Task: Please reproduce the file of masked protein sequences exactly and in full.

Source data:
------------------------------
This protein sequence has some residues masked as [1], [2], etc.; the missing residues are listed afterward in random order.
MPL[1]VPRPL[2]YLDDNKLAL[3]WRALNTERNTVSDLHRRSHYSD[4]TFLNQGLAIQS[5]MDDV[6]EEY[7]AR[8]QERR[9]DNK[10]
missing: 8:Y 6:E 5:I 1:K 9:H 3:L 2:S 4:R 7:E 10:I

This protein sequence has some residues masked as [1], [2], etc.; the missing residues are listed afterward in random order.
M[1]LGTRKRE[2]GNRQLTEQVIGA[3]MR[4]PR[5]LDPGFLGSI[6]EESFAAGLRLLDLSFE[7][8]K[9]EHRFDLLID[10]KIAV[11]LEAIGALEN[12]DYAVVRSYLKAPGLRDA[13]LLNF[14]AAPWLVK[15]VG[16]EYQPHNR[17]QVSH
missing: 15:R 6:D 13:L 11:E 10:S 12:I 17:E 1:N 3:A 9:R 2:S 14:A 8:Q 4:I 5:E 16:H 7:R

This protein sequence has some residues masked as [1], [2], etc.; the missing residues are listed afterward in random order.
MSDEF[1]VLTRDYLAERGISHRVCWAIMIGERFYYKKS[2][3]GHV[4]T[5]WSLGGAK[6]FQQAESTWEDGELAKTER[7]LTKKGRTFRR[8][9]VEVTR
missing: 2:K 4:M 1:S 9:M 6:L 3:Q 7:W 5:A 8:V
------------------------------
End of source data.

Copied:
This protein sequence has some residues masked as [1], [2], etc.; the missing residues are listed afterward in random order.
MPL[1]VPRPL[2]YLDDNKLAL[3]WRALNTERNTVSDLHRRSHYSD[4]TFLNQGLAIQS[5]MDDV[6]EEY[7]AR[8]QERR[9]DNK[10]
missing: 8:Y 6:E 5:I 1:K 9:H 3:L 2:S 4:R 7:E 10:I

This protein sequence has some residues masked as [1], [2], etc.; the missing residues are listed afterward in random order.
M[1]LGTRKRE[2]GNRQLTEQVIGA[3]MR[4]PR[5]LDPGFLGSI[6]EESFAAGLRLLDLSFE[7][8]K[9]EHRFDLLID[10]KIAV[11]LEAIGALEN[12]DYAVVRSYLKAPGLRDA[13]LLNF[14]AAPWLVK[15]VG[16]EYQPHNR[17]QVSH
missing: 15:R 6:D 13:L 11:E 10:S 12:I 17:E 1:N 3:A 9:R 2:S 14:A 8:Q 4:I 5:E 16:H 7:R

This protein sequence has some residues masked as [1], [2], etc.; the missing residues are listed afterward in random order.
MSDEF[1]VLTRDYLAERGISHRVCWAIMIGERFYYKKS[2][3]GHV[4]T[5]WSLGGAK[6]FQQAESTWEDGELAKTER[7]LTKKGRTFRR[8][9]VEVTR
missing: 2:K 4:M 1:S 9:M 6:L 3:Q 7:W 5:A 8:V